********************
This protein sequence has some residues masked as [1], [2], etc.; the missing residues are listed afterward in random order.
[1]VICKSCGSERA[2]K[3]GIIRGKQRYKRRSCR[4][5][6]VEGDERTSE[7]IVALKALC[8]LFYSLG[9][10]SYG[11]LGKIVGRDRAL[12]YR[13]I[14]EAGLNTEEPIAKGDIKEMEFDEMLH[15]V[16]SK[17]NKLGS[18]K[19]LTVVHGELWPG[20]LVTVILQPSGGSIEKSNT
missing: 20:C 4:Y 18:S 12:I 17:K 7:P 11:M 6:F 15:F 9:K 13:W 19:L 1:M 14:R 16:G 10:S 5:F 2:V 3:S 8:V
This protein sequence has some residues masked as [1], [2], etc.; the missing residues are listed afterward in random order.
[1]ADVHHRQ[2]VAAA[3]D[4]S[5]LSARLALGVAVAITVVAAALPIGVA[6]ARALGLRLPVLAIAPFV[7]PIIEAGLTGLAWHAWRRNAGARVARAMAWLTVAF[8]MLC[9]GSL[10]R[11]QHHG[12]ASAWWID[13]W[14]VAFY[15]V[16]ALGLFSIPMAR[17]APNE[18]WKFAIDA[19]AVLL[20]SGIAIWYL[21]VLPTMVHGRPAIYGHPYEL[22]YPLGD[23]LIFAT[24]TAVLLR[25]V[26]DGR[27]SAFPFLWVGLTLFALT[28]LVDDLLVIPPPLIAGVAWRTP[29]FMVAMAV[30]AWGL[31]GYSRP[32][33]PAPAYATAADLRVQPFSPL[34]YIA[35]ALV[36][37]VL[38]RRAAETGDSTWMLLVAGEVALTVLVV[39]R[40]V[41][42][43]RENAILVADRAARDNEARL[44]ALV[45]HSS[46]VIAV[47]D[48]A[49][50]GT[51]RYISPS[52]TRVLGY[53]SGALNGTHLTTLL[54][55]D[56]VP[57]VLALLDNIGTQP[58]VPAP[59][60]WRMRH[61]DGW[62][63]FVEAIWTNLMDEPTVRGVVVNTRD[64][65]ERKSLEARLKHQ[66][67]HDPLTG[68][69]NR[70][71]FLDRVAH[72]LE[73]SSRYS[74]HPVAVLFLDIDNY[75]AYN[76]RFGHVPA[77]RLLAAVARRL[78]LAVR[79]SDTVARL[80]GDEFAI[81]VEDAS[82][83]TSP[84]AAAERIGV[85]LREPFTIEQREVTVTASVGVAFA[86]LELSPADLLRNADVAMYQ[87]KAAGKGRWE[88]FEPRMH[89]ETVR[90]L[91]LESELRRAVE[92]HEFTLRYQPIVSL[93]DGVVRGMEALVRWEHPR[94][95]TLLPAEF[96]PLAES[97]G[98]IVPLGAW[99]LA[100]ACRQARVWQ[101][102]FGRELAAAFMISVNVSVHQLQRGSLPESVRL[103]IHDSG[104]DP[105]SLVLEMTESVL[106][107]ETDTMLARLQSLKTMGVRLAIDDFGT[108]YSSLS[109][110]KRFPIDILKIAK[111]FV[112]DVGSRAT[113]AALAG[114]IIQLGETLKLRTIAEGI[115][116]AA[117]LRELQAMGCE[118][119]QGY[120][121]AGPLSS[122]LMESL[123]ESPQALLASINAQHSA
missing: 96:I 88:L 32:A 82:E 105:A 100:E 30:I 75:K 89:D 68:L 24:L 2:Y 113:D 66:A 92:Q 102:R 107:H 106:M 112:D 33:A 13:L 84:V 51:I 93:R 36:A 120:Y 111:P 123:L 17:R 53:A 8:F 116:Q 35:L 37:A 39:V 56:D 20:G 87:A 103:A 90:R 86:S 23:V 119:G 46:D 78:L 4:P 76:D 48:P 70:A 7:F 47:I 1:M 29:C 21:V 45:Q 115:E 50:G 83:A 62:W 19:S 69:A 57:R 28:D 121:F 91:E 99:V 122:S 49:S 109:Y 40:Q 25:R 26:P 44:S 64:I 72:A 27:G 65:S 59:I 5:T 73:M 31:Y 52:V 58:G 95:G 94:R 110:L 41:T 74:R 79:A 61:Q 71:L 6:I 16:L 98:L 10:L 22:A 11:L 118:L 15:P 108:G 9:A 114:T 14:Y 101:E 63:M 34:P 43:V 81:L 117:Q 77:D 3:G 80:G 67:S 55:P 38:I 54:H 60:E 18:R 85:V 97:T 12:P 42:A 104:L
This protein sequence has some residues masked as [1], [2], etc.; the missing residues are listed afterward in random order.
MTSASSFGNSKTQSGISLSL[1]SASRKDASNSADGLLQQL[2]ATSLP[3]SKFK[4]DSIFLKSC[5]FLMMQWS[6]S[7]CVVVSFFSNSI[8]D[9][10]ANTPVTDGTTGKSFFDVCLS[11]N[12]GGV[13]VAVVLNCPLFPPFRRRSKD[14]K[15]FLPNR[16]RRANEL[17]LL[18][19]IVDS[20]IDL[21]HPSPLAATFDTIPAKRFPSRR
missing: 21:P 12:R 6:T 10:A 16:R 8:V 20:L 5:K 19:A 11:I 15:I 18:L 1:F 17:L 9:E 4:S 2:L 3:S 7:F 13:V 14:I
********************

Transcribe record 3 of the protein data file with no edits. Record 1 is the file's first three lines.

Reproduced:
This protein sequence has some residues masked as [1], [2], etc.; the missing residues are listed afterward in random order.
MTSASSFGNSKTQSGISLSL[1]SASRKDASNSADGLLQQL[2]ATSLP[3]SKFK[4]DSIFLKSC[5]FLMMQWS[6]S[7]CVVVSFFSNSI[8]D[9][10]ANTPVTDGTTGKSFFDVCLS[11]N[12]GGV[13]VAVVLNCPLFPPFRRRSKD[14]K[15]FLPNR[16]RRANEL[17]LL[18][19]IVDS[20]IDL[21]HPSPLAATFDTIPAKRFPSRR
missing: 21:P 12:R 6:T 10:A 16:R 8:V 20:L 5:K 19:A 11:I 15:I 18:L 1:F 17:L 9:E 4:S 2:L 3:S 7:F 13:V 14:I